clock menu more-arrow no yes mobile

Filed under:

Bengals roster breakdown, 90-in-90: Chris Smith

The veteran lineman joined the Bengals via a trade this offseason. Will he give the Bengals some much-needed help on the edge?

Tennessee Titans v Jacksonville Jaguars Photo by Rob Foldy/Getty Images

Earlier this offseason, the Cincinnati Bengals added depth at defensive end in the form of Chris Smith.

It came in April when Cincinnati sent a conditional 2018 seventh round NFL Draft pick to the Jacksonville Jaguars for Smith, who has been a backup defensive end for the bulk of his three-year NFL career.

What are his chances of Smith actually making the Bengals’ 53-man roster in 2017?

Chris Smith

Height: 6’1”

Weight: 266

Position: Defensive end

College: Arkansas

Hometown: Mount Ulla, NC

Experience: Fourth-year player.

Cap Status

Smith is on the final year of his rookie contract. He’s set to have a cap hit of $690,000 in 2017. If released, Smith will have no dead cap hit, according to Spotrac.

Background

The Bengals made sure to come out of the offseason with more depth at defensive end after the position became a weakness in 2016. Just about two weeks before the draft began, Cincinnati sent a conditional pick to Jacksonville for Smith. The compensation for Smith can likely be increased or canceled out completely based on whether Smith makes the 53-man roster and how much he plays.

Smith was a fifth-round pick in the 2014 draft, but never quite fit into Jacksonville’s defense as a LEO, essentially a hybrid outside linebacker/defensive end. The 6’1”, 262-pound Smith isn’t quite big enough to be a true defensive end in the NFL, but he’s not athletic and agile enough to be a linebacker either. That’s part of why Smith has played in just 19 games through his first three years in the NFL and compiled just 4.5 sacks, 16 tackles, and one forced fumble.

However, Smith already has as many sacks as current Bengals defensive end Will Clarke, who needed 35 games to get to 4.5 sacks, whereas Smith played just 19 to accumulate that total. It’s hard to say how good Smith really is since he only played 69 snaps last season and just 154 in 2015.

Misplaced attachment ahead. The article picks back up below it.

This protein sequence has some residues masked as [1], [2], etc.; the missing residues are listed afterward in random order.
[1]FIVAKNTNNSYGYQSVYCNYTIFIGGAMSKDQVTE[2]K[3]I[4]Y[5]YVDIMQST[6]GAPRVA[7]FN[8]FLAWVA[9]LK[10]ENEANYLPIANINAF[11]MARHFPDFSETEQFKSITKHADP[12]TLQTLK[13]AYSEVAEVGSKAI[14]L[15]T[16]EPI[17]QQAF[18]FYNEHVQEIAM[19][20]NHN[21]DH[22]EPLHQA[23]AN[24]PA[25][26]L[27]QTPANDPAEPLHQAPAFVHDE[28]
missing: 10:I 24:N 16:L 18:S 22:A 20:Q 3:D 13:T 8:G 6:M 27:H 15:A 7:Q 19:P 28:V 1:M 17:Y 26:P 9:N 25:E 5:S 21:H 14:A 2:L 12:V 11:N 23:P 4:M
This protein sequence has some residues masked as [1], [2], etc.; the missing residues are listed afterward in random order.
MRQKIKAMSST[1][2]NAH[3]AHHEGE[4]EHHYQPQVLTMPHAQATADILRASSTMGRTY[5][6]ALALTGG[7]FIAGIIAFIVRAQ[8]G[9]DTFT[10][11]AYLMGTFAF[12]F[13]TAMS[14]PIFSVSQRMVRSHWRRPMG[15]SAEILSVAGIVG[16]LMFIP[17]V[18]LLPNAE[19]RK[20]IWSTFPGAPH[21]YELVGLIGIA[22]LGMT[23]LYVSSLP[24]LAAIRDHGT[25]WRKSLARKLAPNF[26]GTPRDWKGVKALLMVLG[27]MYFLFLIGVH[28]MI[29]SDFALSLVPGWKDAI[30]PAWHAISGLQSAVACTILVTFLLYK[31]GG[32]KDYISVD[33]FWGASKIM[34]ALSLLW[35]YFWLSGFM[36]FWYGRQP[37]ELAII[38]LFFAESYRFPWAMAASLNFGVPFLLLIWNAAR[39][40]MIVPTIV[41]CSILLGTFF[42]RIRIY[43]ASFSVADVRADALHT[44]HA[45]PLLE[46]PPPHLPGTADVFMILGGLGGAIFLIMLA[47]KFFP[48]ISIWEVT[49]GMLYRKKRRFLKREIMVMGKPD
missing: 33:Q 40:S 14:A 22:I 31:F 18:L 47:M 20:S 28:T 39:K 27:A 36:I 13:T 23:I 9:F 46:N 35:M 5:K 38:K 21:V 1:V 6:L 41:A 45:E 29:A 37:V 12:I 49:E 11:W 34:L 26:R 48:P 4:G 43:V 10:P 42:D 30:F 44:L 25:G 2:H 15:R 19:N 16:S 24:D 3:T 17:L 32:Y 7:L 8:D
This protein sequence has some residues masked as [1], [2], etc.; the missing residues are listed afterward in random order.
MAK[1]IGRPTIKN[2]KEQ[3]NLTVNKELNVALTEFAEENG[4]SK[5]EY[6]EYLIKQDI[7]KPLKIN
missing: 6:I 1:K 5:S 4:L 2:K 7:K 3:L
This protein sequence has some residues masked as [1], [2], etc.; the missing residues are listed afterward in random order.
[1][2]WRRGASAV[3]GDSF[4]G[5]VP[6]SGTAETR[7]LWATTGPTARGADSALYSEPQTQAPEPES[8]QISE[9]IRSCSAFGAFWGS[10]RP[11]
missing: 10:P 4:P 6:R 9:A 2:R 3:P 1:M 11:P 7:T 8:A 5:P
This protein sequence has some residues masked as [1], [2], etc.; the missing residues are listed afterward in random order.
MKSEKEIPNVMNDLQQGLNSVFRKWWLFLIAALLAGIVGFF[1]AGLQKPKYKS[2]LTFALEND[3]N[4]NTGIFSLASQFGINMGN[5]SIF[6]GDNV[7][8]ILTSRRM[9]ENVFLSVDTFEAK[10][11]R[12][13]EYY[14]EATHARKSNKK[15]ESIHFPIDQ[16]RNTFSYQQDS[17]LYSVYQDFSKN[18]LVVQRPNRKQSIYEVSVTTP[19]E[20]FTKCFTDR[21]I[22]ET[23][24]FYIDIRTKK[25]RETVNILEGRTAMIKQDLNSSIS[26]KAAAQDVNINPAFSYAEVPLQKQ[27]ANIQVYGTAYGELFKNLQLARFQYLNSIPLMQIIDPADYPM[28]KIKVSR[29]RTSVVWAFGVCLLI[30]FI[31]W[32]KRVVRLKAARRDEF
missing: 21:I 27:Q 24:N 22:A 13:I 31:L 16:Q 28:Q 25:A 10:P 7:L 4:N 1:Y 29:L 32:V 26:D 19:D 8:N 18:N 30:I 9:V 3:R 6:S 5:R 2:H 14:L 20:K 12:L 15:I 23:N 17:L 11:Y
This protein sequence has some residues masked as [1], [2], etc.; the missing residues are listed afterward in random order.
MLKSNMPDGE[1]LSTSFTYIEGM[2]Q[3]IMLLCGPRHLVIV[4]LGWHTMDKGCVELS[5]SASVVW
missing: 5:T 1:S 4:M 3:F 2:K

That said, the Bengals badly needed an experienced end to add to what was a weakness last season. After Pro Bowler Carlos Dunlap, just the aging Michael Johnson and Wallace Gilberry go along with Clarke.

Perhaps the best thing this move did was help Cincinnati avoid being forced into drafting a defensive end early in the 2017 NFL Draft. We talked extensively about guys like Derek Barnett, Jonathan Allen and Taco Charlton for the No. 9, but the Bengals waited until Round 3 to select a defensive end and went offense in Rounds 1 and 2 with wide receiver John Ross and running back Joe Mixon.

Still, the Bengals ended up getting two quality pass-rushers in Jordan Willis and Carl Lawson. Those two could actually prevent Smith from making the final roster this year.

Roster Chances

As of now, the Bengals have two entrenched starters in Johnson and Dunlap, leaving only backup spots for which Smith can challenge. He’s battling the likes of Gilberry, Clarke and 2016 practice squad lineman Ryan Brown for those final end spots. Willis and Lawson are locks to make the roster as mid-round rookies, though, Lawson may be counted toward the linebacker group, leaving an extra spot at defensive end.

Even though the Bengals traded for Smith, I think he’s facing less than a 50-50 shot of making the final roster. There’s just too many guys he needs to beat out, and the Bengals prefer to keep established veterans like Smith and Clarke over newcomers.

Odds: 40 percent.